Canada’s largest ghost town a harbinger of a post-oil future?

Val-JalbertOne of the best historical attractions I’ve seen is the ghost town of Val-Jalbert in Quebec’s Saguenay– Lac-St. Jean Region. Val-Jalbert in the 1920s was a bit like Fort McMurray of today – a bustling town built around one industry.  Damase Jalbert built a pulp mill near two falls on the Ouiatchouan River in 1902, the tumbling water a cheap source of electricity. American shareholders bought the mill in 1909 and modernized the facility. Skilled mill workers lived in a master planned community with homes boasting electricity, water and indoor toilets. A worker would make $25 a week but pay only $11 a month for a large home. A convent school and post office were within walking distance. It is said that the living standards were the equivalent of people living in Boston in 1921 and the town was the envy of surrounding communities.

Unfortunately, the plant only produced pulp and without the ability to produce paper could not compete globally. The mill was closed in 1927 and workers were forced to downsize their lifestyles as they looked for work in nearby Chicoutimi. Val-Jalbert lay dormant until it was converted to a tourism attraction in the 1960s.  With over forty buildings remaining it is the largest ghost town in Canada. For a night I was one of seven temporary inhabitants – several of the homes having been converted to tourism accommodation – and I wondered if I was getting a glimpse of Alberta’s world post-oil.

During the day Val-Jalbert interpreters acted out the roles of 1920s residents although the ‘mayor’ was driving the tram that shuttled visitors along Rue St-Georges, something I’m sure the real mayor didn’t do. The mill had interpretative signage and an immersive spectacle with a hologram-like presentation making me feel the original residents had come back to life.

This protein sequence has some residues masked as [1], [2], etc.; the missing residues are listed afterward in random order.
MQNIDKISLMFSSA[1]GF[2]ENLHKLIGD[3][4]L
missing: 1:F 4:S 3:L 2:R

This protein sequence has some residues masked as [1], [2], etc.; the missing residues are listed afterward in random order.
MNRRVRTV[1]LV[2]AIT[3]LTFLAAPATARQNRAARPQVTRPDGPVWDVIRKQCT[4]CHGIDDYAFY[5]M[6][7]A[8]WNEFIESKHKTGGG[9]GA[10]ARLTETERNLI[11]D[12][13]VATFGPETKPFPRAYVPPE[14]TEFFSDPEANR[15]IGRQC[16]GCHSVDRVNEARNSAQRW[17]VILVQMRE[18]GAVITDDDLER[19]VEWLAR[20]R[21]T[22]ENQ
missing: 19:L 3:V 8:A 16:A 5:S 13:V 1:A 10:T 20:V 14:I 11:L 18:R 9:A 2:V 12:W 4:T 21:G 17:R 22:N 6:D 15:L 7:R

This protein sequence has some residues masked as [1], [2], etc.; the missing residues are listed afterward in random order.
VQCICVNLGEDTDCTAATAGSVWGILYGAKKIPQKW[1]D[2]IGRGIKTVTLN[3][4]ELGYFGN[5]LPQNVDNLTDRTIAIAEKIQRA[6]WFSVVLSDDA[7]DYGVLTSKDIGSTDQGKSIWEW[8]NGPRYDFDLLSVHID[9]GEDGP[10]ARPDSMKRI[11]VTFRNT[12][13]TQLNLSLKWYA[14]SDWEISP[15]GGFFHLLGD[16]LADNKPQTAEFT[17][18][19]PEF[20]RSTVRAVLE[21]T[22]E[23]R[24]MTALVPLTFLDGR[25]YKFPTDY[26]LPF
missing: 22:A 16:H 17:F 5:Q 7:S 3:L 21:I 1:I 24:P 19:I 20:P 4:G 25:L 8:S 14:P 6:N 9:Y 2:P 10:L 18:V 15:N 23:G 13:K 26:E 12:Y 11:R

I didn’t run into any ghosts that night but I enjoyed wandering the empty tree-lined streets alone after dark. The mill was silent but the natural beauty of the falls remained. I could picture some of the 900 residents sitting on their porch a century earlier listening to the falls in the distance or the soft hoot of a great horned owl in the thick forest. I imagine many of them never thought the good times would end.  The similarities to Canada’s current dependency on oil frightened me in ways a ghost never could.

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Canada’s largest ghost town a harbinger of a post-oil future? via @Reinventure Click to Tweet.

A visit to Val-Jalbert, a ghost town in Quebec, may leave you frightened in ways a ghost never could. Click to Tweet.

My friend @Reinventure highly recommends arranging a visit to Val-Jalbert, a ghost town in Quebec. Click to Tweet.

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